Traditional databases incur a significant data-to-query delay due to the requirement to load data inside the system before querying. Since this is not acceptable in many domains generating massive amounts of raw data, e.g., genomics, databases are entirely discarded. External tables, on the other hand, provide instant SQL querying over raw files. Their performance across a query workload is limited though by the speed of repeated full scans, tokenizing, and parsing of the entire file.
In this paper, we analyze the shortcomings of the traditional database under different configuration and propose several novel solutions to overcome these problems. We firstly propose SCANRAW, an innovate database meta-operator for in-situ processing over raw files that integrates data loading and external tables seamlessly, while preserving their advantages: optimal performance across a query workload and zero time-to-query. We decompose loading and external table processing into atomic components to identify common functionality. We analyze alternative implementations and discuss possible optimization for each stage. Our primary contribution is a parallel superscalar pipeline design that allows SCANRAW to take advantage of the current many- and multi-core processors by overlapping the execution of independent stages. Moreover, SCANRAW overlaps query processing with loading by speculatively using the additional I/O bandwidth arising during the conversion process for storing data in the database, such that subsequent queries execute faster. As a result, SCANRAW makes optimal use of the available system resources – CPU cycles and I/O bandwidth – by switching dynamically between tasks to achieve optimal performance. We implement SCANRAW in a state-of-the-art database system and evaluate its performance across a variety of synthetic and real-world datasets. Our results show that SCANRAW with speculative loading achieves optimal performance for a query sequence at any point in the processing. Moreover, SCANRAW maximizes resource utilization for the entire workload execution, while speculatively loading data, and without interfering with normal query processing.
Besides, incorporate query workload in raw data processing allows us to model raw data processing with partial loading as fully-replicated binary vertical partitioning. We model loading as binary vertical partitioning with full replication. We design a two-stage heuristic that combines the concepts of query coverage and attribute usage frequency. The heuristic comes within close range of the optimal solution in a fraction of the time. We extend the optimization formulation and the heuristic to a restricted type of pipeline raw data processing. The results confirm the superior performance of the proposed heuristic over related vertical partitioning algorithms and the accuracy of the formulation in capturing the execution details of a real operator.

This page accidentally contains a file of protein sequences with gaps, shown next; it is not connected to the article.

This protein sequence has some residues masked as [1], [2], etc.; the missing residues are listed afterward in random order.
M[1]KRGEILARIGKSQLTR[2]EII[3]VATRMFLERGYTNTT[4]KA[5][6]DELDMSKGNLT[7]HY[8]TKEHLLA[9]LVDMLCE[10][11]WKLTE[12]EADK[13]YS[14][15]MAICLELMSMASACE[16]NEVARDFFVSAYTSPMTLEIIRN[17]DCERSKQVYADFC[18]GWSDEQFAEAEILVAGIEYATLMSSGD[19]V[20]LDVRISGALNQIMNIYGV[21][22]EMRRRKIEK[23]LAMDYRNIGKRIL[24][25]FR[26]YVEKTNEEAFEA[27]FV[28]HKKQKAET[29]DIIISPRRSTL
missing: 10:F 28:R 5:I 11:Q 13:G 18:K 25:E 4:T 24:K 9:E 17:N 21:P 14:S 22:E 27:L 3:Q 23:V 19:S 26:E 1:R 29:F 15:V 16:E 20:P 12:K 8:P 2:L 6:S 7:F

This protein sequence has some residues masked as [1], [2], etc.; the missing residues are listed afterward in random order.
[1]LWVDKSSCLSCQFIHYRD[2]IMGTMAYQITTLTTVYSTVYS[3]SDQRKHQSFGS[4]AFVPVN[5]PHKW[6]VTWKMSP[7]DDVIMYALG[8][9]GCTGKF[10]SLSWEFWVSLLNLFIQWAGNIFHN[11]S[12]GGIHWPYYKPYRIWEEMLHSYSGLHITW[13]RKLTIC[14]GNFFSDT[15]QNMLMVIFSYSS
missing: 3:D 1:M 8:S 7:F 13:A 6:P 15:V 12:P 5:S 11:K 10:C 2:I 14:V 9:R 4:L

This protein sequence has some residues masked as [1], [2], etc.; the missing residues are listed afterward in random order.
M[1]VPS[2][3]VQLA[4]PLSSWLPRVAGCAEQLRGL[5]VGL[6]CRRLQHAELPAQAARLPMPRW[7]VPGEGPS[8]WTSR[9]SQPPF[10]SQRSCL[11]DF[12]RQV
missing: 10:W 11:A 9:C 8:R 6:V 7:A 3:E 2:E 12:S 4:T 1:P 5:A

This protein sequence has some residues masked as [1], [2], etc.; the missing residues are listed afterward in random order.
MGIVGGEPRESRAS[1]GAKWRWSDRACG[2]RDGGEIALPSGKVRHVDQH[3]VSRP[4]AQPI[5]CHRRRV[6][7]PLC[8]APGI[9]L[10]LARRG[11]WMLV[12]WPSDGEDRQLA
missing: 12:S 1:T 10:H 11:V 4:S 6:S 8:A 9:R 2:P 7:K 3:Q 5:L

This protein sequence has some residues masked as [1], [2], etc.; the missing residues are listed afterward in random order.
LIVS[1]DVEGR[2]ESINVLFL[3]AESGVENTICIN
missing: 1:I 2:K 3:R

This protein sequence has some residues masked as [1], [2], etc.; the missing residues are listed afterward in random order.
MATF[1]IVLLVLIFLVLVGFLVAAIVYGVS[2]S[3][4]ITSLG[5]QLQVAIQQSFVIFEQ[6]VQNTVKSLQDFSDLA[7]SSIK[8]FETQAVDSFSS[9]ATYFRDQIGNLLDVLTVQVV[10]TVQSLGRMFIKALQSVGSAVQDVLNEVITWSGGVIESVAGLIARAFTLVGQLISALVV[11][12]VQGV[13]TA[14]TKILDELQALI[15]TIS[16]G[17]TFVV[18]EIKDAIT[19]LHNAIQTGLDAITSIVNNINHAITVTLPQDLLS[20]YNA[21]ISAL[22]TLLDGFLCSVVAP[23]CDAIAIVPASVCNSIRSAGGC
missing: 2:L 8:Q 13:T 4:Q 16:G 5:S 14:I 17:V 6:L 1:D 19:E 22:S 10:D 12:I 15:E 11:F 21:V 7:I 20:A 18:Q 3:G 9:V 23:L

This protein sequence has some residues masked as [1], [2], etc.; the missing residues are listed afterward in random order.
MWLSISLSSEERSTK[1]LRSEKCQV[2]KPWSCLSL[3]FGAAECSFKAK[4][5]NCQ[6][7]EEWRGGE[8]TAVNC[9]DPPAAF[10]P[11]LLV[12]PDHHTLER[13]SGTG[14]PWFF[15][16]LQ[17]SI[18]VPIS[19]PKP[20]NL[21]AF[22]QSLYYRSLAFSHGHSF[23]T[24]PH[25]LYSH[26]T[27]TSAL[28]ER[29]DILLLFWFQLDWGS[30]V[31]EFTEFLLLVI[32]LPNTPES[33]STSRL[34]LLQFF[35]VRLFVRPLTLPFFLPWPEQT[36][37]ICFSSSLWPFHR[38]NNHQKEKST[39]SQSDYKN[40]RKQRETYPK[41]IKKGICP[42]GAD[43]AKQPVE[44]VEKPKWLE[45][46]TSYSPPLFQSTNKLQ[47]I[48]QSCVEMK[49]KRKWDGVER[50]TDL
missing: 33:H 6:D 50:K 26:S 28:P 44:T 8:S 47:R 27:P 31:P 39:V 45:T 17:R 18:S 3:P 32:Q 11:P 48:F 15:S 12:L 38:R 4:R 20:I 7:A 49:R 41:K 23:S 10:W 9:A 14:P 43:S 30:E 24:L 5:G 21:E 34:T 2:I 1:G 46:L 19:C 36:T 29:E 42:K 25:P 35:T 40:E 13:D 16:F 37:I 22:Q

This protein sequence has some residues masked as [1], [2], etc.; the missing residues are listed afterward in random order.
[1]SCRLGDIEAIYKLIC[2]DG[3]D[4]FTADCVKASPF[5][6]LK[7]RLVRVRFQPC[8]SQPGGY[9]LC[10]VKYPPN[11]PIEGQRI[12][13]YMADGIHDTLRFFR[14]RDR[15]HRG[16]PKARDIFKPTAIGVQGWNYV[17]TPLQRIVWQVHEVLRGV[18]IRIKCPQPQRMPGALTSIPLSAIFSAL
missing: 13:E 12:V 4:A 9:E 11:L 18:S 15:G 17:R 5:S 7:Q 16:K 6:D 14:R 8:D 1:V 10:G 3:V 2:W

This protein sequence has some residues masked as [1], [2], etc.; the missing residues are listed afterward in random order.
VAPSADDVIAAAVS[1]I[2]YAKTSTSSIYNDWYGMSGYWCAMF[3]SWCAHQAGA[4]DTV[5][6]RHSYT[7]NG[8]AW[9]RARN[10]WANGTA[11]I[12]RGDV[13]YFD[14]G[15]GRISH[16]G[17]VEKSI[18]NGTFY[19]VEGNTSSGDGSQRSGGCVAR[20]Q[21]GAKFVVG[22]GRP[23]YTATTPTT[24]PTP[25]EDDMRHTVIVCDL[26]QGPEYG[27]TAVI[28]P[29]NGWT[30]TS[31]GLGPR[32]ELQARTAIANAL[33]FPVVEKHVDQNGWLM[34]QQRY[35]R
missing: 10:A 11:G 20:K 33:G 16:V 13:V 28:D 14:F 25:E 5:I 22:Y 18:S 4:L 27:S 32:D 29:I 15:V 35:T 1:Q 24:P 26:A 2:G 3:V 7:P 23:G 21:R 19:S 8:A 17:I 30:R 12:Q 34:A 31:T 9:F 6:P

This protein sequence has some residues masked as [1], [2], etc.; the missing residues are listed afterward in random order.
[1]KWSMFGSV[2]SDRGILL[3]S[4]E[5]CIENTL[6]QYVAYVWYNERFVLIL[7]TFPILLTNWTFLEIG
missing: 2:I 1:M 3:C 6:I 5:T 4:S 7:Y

Online aggregation (OLA) is an efficient method for data exploration that identifies uninteresting patterns faster by continuously estimating the result of a computation during the actual processing— as long as the estimate is accurate enough to be deemed uninteresting, the system can stop the query immediately. However, building an efficient OLA system has a high upfront cost of randomly shuffling and loading the data. We then propose OLA-RAW, a novel system for in-situ processing over raw files that integrates data loading and online aggregation seamlessly while preserving their advantages—generating accurate estimates as early as possible and having zero time-to-query. We design an accuracy-driven bi-level sampling process over raw files and define and analyze corresponding estimators. The samples are extracted and loaded adaptively in random order based on the current system resource utilization. We implement OLA-RAW starting from a state-of-the-art in-situ data processing system and evaluate its performance across a variety of datasets and file formats. Our results show that OLA-RAW maximizes resource utilization across a query workload and dynamically chooses the optimal sampling and loading plan that minimizes each query's execution time while guaranteeing the required accuracy. The result is a focused data exploration process that avoids unnecessary work and discards uninteresting data.